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A site about memories, thoughts, photos, and unrepentant opinions about motorcycles and motorcycling after four decades of twisting the throttle.

Wednesday, November 02, 2011

V-Strom 1000: Better Than Expected

When I set out to replace my '06 Kaw 1600 Nomad I didn't plan on making it a mystery here but it sort of worked out that way, a small bit of fun with my twelve regular readers.


Yes, I decided on the 2006 Suzuki V-Strom DL1000 "adventure bike" despite the 30k miles on the odo.  The bike has been wonderfully cared for by it's previous owner since new and it showed when I looked at the bike.  It looked good in the ad photos and better in person. 


Better yet, the owner had added all the best farkles during his 5 years with the bike.  He had already added Givi hard bags, a Sargent custom seat, adjustable windshield, center stand, bar backs, fork brace, crash bars, the works or close to it.  Everyone loves to lavish a bit of money on a "new" bike but this one came with it all.  I've been hard pressed to find anything more to do than toss a sheepskin on the seat and call it good.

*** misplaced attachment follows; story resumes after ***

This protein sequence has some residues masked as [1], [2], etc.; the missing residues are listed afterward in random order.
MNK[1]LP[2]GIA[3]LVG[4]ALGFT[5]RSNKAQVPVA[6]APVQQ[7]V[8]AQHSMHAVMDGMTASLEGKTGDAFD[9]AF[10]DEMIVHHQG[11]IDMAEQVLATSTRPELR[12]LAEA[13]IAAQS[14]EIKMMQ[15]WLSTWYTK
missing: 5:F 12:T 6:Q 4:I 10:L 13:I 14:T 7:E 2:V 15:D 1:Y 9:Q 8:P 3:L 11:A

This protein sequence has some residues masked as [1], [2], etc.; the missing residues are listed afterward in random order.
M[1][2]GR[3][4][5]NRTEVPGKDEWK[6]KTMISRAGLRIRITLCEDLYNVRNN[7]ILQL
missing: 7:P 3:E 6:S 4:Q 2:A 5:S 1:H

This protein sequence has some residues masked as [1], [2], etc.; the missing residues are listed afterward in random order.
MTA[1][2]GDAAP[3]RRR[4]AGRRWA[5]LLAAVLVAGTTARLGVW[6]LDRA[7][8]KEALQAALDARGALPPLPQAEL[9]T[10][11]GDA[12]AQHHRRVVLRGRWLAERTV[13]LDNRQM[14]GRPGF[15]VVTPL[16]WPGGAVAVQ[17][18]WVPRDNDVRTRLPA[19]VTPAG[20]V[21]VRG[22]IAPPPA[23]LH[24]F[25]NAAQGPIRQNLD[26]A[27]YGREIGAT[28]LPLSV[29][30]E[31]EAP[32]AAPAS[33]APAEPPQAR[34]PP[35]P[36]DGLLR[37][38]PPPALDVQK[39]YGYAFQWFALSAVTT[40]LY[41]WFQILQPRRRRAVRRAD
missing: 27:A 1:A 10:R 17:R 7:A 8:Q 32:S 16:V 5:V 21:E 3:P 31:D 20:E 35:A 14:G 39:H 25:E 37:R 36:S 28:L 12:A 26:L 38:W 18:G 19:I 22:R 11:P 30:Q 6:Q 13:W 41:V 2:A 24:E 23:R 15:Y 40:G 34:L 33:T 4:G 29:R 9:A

But for some small scratches on the right saddle bag and the usual boot wear on the black frame, the bike is spotless and needed nothing.  I did tell the seller, a very nice guy, all I could see to do was give the bike a good detailing  -- the wheels were dirty -- and I usually keep my bikes squeaky clean.  He looked a bit startled, as if I was nutz.  Keep quiet out there.





Hepco & Becker crash bars are an especially nice touch should I tip over on the road to Timbuktu or in the Dairy Queen parking lot.  The previous owner toured the western states with the bike and definitely used it properly.







The Givi detachable hard bags have plenty of room and are about the easiest I've seen for removing and replacing.



If the V-Strom has a negative, it's that I've found it difficult to photograph.  It's silver and black and the lines of the bike don't flow; it looks like it was styled by a committee.  BMW went for the full on military-industrial look with their adventure bike, the R1200GS, but the Suzuki seems trapped in the fractured landscape between style and function.